Autism Has High Costs to U.S. Society
It can cost about $3.2 million to take care of an autistic person over his or her lifetime. Caring for all people with autism over their lifetimes costs an estimated $35 billion per year. Those figures are part of the findings in the first study to comprehensively survey and document the costs of autism to U.S. society. Michael Ganz, Assistant Professor of Society, Human Development, and Health at Harvard School of Public Health, authored the study, which appears in a chapter titled, "The Costs of Autism," in the newly published book, Understanding Autism: From Basic Neuroscience to Treatment (CRC Press, 2006). Ganz hopes his research will help policymakers allocate scarce resources to its treatment and prevention as well as provide a useful reference for policymakers and advocates to help them more fully understand the financial impact of autism on U.S. society.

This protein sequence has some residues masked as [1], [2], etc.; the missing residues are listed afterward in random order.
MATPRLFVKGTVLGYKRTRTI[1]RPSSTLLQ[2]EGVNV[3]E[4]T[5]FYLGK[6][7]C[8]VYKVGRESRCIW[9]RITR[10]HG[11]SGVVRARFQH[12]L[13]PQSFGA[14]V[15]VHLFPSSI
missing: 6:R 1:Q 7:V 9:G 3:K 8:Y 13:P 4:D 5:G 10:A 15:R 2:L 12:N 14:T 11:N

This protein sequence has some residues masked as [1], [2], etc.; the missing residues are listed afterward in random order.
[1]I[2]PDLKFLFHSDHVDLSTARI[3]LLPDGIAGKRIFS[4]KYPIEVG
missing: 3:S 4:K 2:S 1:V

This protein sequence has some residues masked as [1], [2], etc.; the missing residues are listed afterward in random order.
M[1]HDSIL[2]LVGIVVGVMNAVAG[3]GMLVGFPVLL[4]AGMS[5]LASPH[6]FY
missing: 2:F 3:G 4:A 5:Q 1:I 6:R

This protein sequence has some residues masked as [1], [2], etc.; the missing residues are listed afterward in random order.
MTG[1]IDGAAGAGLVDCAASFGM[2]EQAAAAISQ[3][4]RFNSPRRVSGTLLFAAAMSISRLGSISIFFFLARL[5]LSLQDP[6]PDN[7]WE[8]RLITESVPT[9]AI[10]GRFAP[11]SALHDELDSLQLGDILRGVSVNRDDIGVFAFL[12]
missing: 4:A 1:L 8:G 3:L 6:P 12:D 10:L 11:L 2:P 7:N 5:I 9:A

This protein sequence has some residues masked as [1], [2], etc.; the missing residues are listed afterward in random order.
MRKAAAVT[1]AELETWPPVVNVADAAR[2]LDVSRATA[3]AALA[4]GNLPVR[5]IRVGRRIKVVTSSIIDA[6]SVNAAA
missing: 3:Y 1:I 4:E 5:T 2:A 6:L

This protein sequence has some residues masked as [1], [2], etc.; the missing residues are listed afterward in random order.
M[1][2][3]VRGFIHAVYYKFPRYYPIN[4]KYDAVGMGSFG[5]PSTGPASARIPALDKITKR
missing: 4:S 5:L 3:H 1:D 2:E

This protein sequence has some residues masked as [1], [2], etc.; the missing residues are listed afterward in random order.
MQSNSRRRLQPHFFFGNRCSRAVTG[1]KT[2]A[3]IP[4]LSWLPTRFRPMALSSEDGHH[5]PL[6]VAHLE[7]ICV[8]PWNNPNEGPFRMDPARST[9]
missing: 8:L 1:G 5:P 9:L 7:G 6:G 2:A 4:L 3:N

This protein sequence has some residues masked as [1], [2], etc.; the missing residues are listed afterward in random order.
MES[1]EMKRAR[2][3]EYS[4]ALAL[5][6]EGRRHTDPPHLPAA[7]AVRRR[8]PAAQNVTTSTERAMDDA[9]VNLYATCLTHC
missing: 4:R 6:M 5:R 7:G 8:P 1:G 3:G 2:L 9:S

Ganz's analysis of the costs includes direct and indirect medical costs associated with the disorder. But he believes the $35 billion annual societal cost for caring for and treating people with autism likely underestimates the true costs because there are a number of other services that are used to support individuals with autism, such as alternative therapies and other family out-of-pocket expenses, that are difficult to measure. In addition, Ganz believes that the level of cost could be higher if there were more useful and widespread treatment options available. "Given that the federal autism research budget has been historically less than $100 million per year and given that research budgets for other conditions with similar numbers of affected individuals are sometimes orders of magnitude higher, I hope that my research can help focus more attention on directing more resources toward finding prevention and treatment options for autism," Ganz said. (For comparison purposes, he notes estimated annual costs of other conditions, including Alzheimer's disease ($91 billion); mental retardation ($51 billion); anxiety ($47 billion); and schizophrenia ($33 billion).)